(This is also an effective, though not very sporting, way to
hunt for food in an emergency.)

Cheers,
  Matt

> {Original Message removed}

2002\10\22@173723 by Olin Lathrop

face picon face
>>
When selecting IR LEDs, pay attention to the divergence (beam
angle).  Get something that will match your lens's viewing
angle.  One configuration I have used is a "halo" of LEDs
arranged in a ring around the lens of the camera.  Edmund
Scientific and a few others also sell some LARGE infrared
sources that might be appropriate.
<<

Why not use an ordinary LEB (light emitting bulb).  These things are
actually quite efficient and reliable at above-visible wavelengths.  Start
with an ordinary bulb and lower the voltage just below where you can't see
the filament lit anymore.


*****************************************************************
Embed Inc, embedded system specialists in Littleton Massachusetts
(978) 742-9014, http://www.embedinc.com

--
http://www.piclist.com#nomail Going offline? Don't AutoReply us!
email listservspamKILLspammitvma.mit.edu with SET PICList DIGEST in the body


2002\10\22@184410 by Matt Heck

flavicon
face
Neat!  That makes perfect sense, but it never occurred to me!

That would be a pretty cool surveillence trick, too-- have the
"off" position for an incandescent ceiling light actually just
lower the filament temperature to an IR-only range.  Hmmm!

--Matt

{Quote hidden}

--
http://www.piclist.com#nomail Going offline? Don't AutoReply us!
email EraseMElistservspam_OUTspamTakeThisOuTmitvma.mit.edu with SET PICList DIGEST in the body


2002\10\22@184615 by Herbert Graf

flavicon
face
> When selecting IR LEDs, pay attention to the divergence (beam
> angle).  Get something that will match your lens's viewing
> angle.  One configuration I have used is a "halo" of LEDs
> arranged in a ring around the lens of the camera.  Edmund
> Scientific and a few others also sell some LARGE infrared
> sources that might be appropriate.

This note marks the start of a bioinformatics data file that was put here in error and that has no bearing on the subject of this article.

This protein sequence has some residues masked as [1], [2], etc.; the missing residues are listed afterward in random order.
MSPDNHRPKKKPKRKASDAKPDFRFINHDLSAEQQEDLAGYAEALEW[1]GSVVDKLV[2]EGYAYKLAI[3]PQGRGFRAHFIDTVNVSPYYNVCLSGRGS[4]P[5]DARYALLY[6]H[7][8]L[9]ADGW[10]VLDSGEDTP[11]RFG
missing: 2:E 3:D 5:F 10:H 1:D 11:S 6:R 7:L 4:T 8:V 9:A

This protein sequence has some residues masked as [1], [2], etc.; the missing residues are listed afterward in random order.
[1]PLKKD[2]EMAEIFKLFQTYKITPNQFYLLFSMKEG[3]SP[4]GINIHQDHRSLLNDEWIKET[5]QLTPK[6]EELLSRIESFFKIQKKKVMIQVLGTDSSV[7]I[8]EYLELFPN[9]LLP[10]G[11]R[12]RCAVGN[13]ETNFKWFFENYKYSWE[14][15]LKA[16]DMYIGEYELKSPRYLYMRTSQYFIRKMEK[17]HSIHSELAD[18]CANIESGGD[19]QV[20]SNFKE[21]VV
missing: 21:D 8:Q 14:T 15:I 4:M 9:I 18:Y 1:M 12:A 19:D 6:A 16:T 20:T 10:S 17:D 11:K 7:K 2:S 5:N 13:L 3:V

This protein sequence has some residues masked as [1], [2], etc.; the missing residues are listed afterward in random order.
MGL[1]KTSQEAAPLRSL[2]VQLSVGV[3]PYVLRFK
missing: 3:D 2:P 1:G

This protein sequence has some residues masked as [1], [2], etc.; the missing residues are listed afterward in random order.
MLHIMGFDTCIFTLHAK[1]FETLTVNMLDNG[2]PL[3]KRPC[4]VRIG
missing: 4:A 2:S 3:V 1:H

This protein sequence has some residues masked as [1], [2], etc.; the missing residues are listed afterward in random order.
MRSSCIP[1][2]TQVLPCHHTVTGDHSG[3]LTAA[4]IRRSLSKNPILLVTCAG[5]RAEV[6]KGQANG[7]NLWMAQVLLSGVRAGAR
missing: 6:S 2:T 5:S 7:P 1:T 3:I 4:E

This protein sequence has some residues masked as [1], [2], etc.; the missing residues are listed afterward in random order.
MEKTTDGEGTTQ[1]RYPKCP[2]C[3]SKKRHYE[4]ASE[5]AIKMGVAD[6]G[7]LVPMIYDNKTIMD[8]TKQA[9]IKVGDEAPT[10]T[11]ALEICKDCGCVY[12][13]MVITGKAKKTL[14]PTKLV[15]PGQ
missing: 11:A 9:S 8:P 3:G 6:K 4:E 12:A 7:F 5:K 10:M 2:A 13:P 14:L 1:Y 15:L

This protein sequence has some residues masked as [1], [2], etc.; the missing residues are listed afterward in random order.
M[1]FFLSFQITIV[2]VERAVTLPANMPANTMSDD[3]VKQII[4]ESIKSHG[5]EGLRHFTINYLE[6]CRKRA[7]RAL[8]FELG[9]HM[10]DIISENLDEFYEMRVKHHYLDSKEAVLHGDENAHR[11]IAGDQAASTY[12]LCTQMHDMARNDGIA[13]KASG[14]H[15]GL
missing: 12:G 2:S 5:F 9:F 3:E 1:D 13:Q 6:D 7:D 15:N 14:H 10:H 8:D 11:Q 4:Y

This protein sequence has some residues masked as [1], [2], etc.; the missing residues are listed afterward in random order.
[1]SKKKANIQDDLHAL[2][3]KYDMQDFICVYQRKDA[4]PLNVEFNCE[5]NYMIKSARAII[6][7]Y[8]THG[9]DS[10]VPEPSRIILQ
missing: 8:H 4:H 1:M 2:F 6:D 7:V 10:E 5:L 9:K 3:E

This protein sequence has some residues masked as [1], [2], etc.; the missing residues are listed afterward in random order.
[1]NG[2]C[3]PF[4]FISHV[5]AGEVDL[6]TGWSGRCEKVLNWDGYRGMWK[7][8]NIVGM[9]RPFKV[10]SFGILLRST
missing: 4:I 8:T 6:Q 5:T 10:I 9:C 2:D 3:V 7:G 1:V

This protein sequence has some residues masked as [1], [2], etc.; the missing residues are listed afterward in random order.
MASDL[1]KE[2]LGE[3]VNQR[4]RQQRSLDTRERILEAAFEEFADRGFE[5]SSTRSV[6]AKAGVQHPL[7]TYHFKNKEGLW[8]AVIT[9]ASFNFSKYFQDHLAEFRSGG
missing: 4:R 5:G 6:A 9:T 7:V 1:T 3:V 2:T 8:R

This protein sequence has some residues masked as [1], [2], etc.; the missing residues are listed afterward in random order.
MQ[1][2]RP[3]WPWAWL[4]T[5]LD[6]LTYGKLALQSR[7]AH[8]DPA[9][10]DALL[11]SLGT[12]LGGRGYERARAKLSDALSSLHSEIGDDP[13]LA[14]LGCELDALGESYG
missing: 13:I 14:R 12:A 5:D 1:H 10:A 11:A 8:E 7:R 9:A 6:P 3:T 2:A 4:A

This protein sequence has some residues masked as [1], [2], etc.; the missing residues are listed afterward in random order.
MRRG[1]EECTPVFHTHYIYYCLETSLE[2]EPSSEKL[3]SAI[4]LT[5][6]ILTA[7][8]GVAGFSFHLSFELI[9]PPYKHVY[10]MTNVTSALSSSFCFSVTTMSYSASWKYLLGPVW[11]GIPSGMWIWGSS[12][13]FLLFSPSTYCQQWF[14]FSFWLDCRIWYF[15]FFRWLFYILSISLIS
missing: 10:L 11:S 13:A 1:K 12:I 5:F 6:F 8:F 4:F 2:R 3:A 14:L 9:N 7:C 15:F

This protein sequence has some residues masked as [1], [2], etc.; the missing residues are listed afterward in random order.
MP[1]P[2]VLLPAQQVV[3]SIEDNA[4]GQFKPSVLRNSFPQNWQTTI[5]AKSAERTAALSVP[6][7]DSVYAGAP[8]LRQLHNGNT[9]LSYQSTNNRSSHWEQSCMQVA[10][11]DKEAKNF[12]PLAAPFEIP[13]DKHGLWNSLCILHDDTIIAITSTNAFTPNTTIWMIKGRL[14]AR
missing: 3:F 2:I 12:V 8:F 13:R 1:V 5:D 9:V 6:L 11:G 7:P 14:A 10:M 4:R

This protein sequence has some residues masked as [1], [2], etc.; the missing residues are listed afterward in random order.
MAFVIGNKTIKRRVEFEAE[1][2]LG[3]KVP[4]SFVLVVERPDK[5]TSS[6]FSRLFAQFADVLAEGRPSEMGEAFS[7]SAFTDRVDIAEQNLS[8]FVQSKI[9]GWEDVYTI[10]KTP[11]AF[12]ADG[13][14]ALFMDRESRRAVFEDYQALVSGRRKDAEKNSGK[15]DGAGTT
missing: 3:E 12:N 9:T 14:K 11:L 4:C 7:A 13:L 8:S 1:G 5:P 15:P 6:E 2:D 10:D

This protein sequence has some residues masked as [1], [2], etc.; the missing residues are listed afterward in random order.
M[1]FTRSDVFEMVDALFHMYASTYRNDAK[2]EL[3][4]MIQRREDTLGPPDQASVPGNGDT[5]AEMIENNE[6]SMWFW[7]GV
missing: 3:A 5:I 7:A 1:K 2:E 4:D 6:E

> <<
>
> Why not use an ordinary LEB (light emitting bulb).  These things are
> actually quite efficient and reliable at above-visible wavelengths.  Start
> with an ordinary bulb and lower the voltage just below where you can't see
> the filament lit anymore.

       That is a REALLY good idea, never even considered it. Plus, with such a low
voltage across the bulb it will probably last as long as an LED! TTYL

--
http://www.piclist.com#nomail Going offline? Don't AutoReply us!
email listservspamspam_OUTmitvma.mit.edu with SET PICList DIGEST in the body


2002\10\22@215433 by Herbert Graf

flavicon
face
> thank you for taking the time to reply to my quiery. i think
> cameras had ir
> added to them at later date but on side of camera it says "ccir",
> how can i
> tell if filter fitted and how can i remove if so?.

       Well it all depends on how much your value your camera and how good a
"hacker" you are! :) I must mention though that many black and white cameras
have no IR filter. The filter itself is usually located in the lens
assembly, glued to the inside. It is generally quite easy to take the
cammera apart, screw out the lens and see if there is a filter. It is
usually glass and with a slight blue tint. Be careful when you do this
though, you will be exposing the CCD and even one dust particle will show
up, and will be hard to remove (ask me how I know...). Good luck, TTYL

--
http://www.piclist.com#nomail Going offline? Don't AutoReply us!
email @spam@listservKILLspamspammitvma.mit.edu with SET PICList DIGEST in the body


2002\10\23@131201 by Peter L. Peres

picon face
*>Why not use an ordinary LEB (light emitting bulb).  These things are
*>actually quite efficient and reliable at above-visible wavelengths.  Start
*>with an ordinary bulb and lower the voltage just below where you can't see
*>the filament lit anymore.

Actually maximum useful near IR emission occurs when the filament is
glowing deep red.

Peter

--
http://www.piclist.com hint: To leave the PICList
KILLspampiclist-unsubscribe-requestKILLspamspammitvma.mit.edu


More... (looser matching)
- Last day of these posts
- In 2002 , 2003 only
- Today
- New search...